Mobility_APP Study: Investigating the Efficacy of Gait-Specific Physiotherapy in Parkinson’s Disease


Physiotherapy plays a pivotal role in enhancing mobility and quality of life for individuals with Parkinson’s Disease. The new Mobility_APP study, carried out by researchers of the Luxembourg Institute of Health and the University’s Luxembourg Centre for System Biomedicine in collaboration with physiotherapists of ParkinsonNet Luxembourg, aims to investigate the efficacy of gait-specific physiotherapy for idiopathic Parkinson’s disease and atypical Parkinsonism, including Multiple System Atrophy (MSA) and Progressive Supranuclear Palsy (PSP). Aiming to recruit 10 people with idiopathic Parkinson's and 10 people with atypical Parkinsonism, the study team highly encourages physiotherapists to join or refer their patients to the study.

Parkinson’s disease poses a myriad of both motor and non-motor symptoms, requiring a multidisciplinary approach to care. Besides medication, physiotherapy is a cornerstone in managing Parkinson’s disease. “Together with our partners in Austria, Germany, Switzerland, and Italy, we seek to contribute valuable insights into tailored physiotherapy interventions. We are very grateful to be able to collaborate with experienced physiotherapists for ParkinsonNet Luxembourg to compare the benefits of two distinct physiotherapy programs: gait-focused physiotherapy and general physiotherapy,” explains clinician-scientist Marijus Giraitis, who leads the Mobility_APP study in Luxembourg.

Over the course of 8-weeks, participants are closely monitored while undergoing one of the two types of physiotherapies. In a first phase, an intensive two-week physiotherapy program will take place at the physiotherapist’s office, where participants receive daily 1-hour sessions on weekdays. Subsequently, participants engage in individual home exercises for 5 weeks with remote supervision by their physiotherapist through weekly phone calls. The program is accompanied by clinical examinations and sensor-based gait analysis at five visits to the Parkinson’s Research Clinic within the study period.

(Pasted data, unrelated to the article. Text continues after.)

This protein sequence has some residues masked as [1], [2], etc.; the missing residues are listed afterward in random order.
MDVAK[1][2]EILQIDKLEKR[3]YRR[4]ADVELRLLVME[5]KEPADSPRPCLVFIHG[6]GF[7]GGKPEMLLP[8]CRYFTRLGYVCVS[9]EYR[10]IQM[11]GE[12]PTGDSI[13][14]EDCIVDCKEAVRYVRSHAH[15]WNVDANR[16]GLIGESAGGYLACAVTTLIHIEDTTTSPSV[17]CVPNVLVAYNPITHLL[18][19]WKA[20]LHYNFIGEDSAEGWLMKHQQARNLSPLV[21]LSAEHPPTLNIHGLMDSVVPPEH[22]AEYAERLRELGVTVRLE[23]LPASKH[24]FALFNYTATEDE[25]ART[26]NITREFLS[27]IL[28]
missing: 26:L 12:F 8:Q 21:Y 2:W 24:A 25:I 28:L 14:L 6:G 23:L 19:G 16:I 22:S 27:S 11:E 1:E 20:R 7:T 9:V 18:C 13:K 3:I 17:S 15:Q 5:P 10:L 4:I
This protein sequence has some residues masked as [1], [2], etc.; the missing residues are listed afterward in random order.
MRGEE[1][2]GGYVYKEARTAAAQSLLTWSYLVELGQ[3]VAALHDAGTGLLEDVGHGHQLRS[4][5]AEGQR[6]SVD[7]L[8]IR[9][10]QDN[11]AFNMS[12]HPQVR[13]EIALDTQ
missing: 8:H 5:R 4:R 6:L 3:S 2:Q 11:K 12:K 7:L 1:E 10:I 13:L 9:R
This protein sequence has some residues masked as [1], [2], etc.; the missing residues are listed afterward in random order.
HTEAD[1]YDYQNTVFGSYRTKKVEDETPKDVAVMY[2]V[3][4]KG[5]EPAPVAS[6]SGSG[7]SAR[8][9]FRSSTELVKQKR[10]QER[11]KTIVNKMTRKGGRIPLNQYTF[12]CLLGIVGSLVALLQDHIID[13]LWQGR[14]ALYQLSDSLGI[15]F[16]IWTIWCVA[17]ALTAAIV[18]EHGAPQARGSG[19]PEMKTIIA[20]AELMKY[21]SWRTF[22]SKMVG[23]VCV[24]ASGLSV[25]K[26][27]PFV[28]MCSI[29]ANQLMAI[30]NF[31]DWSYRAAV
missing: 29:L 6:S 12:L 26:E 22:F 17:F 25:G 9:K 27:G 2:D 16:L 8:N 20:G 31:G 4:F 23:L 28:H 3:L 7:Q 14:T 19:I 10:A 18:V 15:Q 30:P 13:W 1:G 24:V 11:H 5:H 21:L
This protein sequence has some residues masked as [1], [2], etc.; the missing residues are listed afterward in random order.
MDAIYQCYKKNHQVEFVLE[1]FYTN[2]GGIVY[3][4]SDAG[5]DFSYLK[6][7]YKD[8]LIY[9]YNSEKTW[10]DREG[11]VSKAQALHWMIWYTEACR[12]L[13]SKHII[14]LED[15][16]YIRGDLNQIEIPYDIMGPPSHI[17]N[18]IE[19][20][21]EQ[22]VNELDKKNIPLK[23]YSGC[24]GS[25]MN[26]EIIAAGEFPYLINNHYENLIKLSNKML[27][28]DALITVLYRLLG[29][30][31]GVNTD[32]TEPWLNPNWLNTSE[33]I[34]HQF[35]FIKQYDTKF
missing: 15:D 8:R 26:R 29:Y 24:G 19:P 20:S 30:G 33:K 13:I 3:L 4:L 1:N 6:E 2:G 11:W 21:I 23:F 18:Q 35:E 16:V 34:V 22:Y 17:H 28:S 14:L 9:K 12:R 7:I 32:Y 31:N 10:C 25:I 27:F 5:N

“Using digital medical devices, like sensors that can be easily clipped to participants’ shoes to measure gait parameters, we can analyse gait during the different physiotherapy approaches not only during the clinical visits but also at home. This will allow us to evaluate their effect on mobility in unprecedented detail,” explains Prof. Jochen Klucken, FNR PEARL Chair for Digital Medicine.

Mariella Graziano, ParkinsonNet physiotherapy trainer who is involved in the Mobility_APP study, concludes: "This study represents an important step in understanding the tailored needs of people with Parkinson’s and Parkinsonism. Gait-specific physiotherapy holds promise in enhancing mobility and independence. We are pleased ParkinsonNet can contribute to this research that will directly impact the lives of those affected by Parkinsonism."

How to participate?

The study aims to recruit 20 patients in Luxembourg—10 with idiopathic Parkinson's and 10 with atypical Parkinsonism. Active recruitment is ongoing, and physiotherapists are encouraged to join or refer patients to the study.
For more information or to participate either as physiotherapist or for people with idiopathic or atypical Parkinsonism, please contact Marijus Giraitis at marijus.giraitis [at] or +352 621 574468.